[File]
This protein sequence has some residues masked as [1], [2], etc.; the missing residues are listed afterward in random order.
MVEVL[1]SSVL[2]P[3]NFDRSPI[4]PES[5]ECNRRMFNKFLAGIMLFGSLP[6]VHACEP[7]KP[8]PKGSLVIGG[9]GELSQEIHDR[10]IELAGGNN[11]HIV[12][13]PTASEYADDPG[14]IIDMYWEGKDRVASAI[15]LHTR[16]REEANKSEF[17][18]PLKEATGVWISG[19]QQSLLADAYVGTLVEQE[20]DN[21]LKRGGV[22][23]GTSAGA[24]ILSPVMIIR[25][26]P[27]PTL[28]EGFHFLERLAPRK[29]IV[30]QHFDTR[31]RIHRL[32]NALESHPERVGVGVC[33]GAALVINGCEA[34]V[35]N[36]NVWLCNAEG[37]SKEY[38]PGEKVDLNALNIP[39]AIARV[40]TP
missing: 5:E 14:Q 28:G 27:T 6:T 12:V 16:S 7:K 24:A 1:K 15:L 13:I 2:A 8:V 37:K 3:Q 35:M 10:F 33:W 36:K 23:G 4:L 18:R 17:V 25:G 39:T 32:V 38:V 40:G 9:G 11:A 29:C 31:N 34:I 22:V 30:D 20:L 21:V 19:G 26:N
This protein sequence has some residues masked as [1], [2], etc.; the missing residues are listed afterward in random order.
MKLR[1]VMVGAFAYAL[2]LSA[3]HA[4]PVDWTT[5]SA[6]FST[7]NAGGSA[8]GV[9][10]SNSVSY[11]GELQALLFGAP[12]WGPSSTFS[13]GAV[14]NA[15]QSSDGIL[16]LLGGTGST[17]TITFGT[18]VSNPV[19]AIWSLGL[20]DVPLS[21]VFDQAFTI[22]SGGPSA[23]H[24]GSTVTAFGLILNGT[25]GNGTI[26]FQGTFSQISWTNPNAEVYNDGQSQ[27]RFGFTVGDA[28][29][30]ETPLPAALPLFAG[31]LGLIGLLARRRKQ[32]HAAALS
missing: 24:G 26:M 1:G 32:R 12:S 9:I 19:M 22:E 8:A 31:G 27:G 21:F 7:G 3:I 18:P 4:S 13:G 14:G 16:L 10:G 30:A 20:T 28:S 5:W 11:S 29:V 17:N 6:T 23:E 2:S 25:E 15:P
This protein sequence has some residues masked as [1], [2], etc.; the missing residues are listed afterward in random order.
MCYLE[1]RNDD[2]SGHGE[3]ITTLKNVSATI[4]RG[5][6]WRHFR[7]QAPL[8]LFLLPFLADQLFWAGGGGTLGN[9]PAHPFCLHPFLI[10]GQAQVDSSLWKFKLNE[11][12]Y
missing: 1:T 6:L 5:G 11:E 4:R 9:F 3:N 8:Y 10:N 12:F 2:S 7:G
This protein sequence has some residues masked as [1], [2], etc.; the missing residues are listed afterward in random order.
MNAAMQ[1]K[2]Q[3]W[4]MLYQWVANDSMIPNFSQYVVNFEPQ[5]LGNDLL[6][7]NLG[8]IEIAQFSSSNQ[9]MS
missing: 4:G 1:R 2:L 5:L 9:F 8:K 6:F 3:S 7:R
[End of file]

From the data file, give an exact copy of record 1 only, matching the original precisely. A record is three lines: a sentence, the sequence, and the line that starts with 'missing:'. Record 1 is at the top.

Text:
This protein sequence has some residues masked as [1], [2], etc.; the missing residues are listed afterward in random order.
MVEVL[1]SSVL[2]P[3]NFDRSPI[4]PES[5]ECNRRMFNKFLAGIMLFGSLP[6]VHACEP[7]KP[8]PKGSLVIGG[9]GELSQEIHDR[10]IELAGGNN[11]HIV[12][13]PTASEYADDPG[14]IIDMYWEGKDRVASAI[15]LHTR[16]REEANKSEF[17][18]PLKEATGVWISG[19]QQSLLADAYVGTLVEQE[20]DN[21]LKRGGV[22][23]GTSAGA[24]ILSPVMIIR[25][26]P[27]PTL[28]EGFHFLERLAPRK[29]IV[30]QHFDTR[31]RIHRL[32]NALESHPERVGVGVC[33]GAALVINGCEA[34]V[35]N[36]NVWLCNAEG[37]SKEY[38]PGEKVDLNALNIP[39]AIARV[40]TP
missing: 5:E 14:Q 28:G 27:T 6:T 12:V 16:S 7:K 24:A 1:K 15:L 13:I 2:A 8:V 37:K 3:Q 35:M 10:F 33:W 36:K 23:G 4:L 18:R 17:V 25:G 39:T 32:V 38:V 40:G 9:G 11:A 29:C 31:N 34:I 22:V 30:D 20:L 21:V 19:G 26:N